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In a Time of War: The Proud and Perilous…
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In a Time of War: The Proud and Perilous Journey of West Point's…

by Bill Murphy

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This book is a must read for all civilians and policymakers especially. It outlines the experiences of the class of 2001, the 'Golden children', who have graduated from West Point. Their stories, and the stories of their families is uplifting, crushing, and concerning all at the same time. Murphy does an excellent job of making the reader truly feel the ethos of what this experience is like. Once you pick it up, you won't put it down. ( )
  Brent.Hall | Apr 12, 2011 |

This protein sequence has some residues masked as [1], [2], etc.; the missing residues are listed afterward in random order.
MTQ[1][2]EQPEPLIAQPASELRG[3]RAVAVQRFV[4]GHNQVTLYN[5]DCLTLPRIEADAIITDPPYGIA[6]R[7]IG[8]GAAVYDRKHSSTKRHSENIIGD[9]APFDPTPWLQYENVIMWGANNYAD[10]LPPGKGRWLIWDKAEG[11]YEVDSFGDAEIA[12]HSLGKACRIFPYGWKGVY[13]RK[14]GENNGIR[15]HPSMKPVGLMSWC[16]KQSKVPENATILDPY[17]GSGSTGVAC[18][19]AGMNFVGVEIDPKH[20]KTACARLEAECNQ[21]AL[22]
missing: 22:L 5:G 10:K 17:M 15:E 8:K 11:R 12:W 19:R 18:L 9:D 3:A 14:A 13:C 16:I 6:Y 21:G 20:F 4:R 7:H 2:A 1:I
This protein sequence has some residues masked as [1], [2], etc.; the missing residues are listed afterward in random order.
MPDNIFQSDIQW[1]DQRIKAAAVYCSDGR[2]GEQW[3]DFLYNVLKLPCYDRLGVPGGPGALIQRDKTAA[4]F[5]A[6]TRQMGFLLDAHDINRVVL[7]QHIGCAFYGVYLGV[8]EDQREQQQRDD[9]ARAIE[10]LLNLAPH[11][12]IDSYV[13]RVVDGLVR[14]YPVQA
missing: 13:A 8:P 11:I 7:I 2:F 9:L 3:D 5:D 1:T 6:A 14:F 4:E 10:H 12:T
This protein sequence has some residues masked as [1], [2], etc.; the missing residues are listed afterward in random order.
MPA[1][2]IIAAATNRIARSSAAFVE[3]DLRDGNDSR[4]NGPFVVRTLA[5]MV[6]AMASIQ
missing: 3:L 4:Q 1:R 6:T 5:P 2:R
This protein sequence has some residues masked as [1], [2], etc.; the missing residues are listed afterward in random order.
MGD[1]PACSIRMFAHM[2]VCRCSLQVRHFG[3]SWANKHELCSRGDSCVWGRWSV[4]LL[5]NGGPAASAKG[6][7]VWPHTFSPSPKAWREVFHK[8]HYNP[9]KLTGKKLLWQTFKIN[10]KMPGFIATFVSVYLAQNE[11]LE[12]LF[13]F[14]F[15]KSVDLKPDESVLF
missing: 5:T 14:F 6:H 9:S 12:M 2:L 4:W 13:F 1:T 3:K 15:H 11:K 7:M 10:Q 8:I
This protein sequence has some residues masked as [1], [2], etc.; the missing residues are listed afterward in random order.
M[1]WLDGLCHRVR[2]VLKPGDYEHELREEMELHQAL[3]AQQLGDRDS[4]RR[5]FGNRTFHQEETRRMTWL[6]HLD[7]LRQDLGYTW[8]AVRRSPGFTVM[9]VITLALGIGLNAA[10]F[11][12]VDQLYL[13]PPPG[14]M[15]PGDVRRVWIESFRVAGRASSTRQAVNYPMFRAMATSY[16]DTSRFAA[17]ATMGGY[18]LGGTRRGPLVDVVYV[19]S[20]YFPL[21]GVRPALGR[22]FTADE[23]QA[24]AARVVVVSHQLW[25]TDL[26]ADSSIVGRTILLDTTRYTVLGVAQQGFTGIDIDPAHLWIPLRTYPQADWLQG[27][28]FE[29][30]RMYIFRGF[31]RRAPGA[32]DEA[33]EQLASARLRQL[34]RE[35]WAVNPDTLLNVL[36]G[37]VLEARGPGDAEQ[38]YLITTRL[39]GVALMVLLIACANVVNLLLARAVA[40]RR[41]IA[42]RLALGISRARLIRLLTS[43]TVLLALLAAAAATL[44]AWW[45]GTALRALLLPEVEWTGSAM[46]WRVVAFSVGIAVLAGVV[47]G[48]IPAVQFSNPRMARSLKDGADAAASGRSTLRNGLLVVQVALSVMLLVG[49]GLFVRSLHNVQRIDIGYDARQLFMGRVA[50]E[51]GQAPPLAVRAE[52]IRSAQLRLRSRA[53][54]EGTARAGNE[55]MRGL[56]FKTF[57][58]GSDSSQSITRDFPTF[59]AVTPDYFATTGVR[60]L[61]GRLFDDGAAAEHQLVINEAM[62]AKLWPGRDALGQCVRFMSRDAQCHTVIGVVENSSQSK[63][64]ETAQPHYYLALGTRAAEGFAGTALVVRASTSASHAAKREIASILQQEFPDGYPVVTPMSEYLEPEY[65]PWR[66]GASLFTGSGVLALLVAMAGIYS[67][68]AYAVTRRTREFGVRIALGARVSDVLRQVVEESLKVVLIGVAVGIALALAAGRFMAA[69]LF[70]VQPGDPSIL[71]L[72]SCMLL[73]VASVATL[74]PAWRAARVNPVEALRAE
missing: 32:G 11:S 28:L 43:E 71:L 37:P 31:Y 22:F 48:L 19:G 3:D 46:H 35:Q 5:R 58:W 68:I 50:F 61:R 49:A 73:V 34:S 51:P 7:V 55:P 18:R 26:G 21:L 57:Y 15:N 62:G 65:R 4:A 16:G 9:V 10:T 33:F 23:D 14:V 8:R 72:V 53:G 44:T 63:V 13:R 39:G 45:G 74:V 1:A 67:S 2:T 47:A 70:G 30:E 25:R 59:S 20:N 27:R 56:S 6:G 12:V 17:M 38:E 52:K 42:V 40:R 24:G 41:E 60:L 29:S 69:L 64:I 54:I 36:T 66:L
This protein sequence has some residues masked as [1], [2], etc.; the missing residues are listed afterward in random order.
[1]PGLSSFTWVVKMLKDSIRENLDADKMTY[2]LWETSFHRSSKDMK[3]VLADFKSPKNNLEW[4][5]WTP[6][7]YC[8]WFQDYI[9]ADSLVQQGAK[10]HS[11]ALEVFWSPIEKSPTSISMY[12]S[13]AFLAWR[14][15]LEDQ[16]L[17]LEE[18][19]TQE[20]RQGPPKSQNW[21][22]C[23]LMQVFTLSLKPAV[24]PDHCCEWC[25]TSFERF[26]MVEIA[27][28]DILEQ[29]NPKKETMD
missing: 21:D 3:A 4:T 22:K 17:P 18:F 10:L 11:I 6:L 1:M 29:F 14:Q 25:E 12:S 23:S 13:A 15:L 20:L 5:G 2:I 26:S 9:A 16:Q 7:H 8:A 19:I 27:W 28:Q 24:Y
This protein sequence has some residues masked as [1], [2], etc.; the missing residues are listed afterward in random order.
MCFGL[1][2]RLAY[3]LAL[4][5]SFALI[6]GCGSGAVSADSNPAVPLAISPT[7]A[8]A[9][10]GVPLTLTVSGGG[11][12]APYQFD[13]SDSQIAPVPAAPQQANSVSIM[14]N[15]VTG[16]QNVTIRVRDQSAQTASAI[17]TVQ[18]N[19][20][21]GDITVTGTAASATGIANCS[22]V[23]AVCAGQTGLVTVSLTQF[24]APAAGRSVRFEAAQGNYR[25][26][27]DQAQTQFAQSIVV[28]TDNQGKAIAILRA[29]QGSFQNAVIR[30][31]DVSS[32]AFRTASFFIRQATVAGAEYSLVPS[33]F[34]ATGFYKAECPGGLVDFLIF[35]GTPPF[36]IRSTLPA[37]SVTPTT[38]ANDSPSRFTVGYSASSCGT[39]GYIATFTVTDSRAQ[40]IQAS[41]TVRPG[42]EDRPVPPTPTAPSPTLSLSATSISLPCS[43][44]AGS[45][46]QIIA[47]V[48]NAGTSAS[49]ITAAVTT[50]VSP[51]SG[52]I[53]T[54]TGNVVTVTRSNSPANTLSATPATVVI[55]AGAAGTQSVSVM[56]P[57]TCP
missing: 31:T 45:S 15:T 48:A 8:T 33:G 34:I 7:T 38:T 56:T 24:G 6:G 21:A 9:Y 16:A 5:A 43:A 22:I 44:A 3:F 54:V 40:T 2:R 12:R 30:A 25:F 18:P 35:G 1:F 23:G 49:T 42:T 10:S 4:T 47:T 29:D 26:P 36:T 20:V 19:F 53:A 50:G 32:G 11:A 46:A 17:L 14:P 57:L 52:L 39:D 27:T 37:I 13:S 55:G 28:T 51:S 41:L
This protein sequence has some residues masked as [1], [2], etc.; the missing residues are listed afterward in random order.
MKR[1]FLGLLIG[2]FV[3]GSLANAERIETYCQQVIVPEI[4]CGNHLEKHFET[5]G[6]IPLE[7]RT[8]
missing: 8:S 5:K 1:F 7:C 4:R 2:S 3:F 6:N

A tribute to national service and personal sacrifice. We are, of course, still very much "in a time of war," and Bill Murphy's book is about as current as one can get as an inside look at the lives - and deaths - of the young men and women who chose to give at least a part of their lives to serving their country. As Murphy follows closely the careers of several of the West Point grads of 2002, it becomes increasingly clear how much sacrifice is involved. While it is true these "kids" got a first class education out of the deal, not all of them signed on for a war too. But they didn't flinch. They did what they had to do and they honored their contracts for serving at least five years after graduation, even though the principals in this book often end up, like Will Tucker and Drew Sloan, serving more than one tour in a combat zone. (Tucker served three tours in Iraq, and unwilling participant in the "stop-loss" program.) And this is not just the story of the Academy grads themselves. You also get to know their wives and girlfriends, and bear witness to their anxieties, fears, and sometimes grief, because not all of Murphy's subjects survive this unanticipated combat duty. It is very difficult to read about these lives, because they are full of hard decisions and painful episodes, like Sloan's horrific injuries in Afghanistan and his long painful recovery, which included multiple surgeries over more than a year's duration. And yet these kids - I know I shouldn't call them that, but when I look at the pictures in the book, they all look so very young and innocent - are all, I think, shining examples of what this country is capable of producing. They are, to a man/woman, extremely proud of their service, even the ones who chose to leave the army after their 5-year obligation. I am a veteran of the Vietnam era, but was lucky; I never saw combat. It was a terrible time, but there was something very different at work then. There was a draft. Military service was more universal. Now, with the all-volunteer army, our soldiers are seeing multiple tours of duty in the war-torn areas of Iraq and Afghanistan. It takes a toll - physically, mentally, emotionally. There is a horrible "unfairness" about these very few absorbing the horrors of war on behalf of the many. There is also something that tastes very badly about companies making money by selling signs, decals and magnets of "support our troops," "whatever that means," as Murphy says. And it galls me to see perfectly healthy young men everywhere who are quick to urge our country to war, and who support Bush and his so-called "pre-emption doctrine" wholeheartedly, but who have never served their country and never will. And I even hear a lot of them complain about not being able to find a good job. Well, here's a job for you, guys. Go sign up and put your money where your big mouths are. I should apologize for these kinds of angry thoughts, I suppose, but it's hard to see a whole generation that whines and complains about their cushy lives and don't feel they owe their country anything! I hope the next administration in Washington puts some plan into effect that will require at least two years of national service of some kind from every able-bodied young person in America. There, I got that off my chest. The lives and sacrifices of Todd Bryant, Drew Sloan, Dave Swanson and Will Tucker - and all their classmates and the men they command - should be held up as examples. I also think George Dubya Bush should be compelled to read this book. Too late, I know, but he should know how many lives he cut short and screwed up by rushing America into this horrible misguided mess that is the Iraq war. Bill Murphy gives us an intimate look into the lives of some of America's best and brightest young people, some of whom made the ultimate sacrifice. This book will make you weep, but read it. These kids need to be remembered. ( )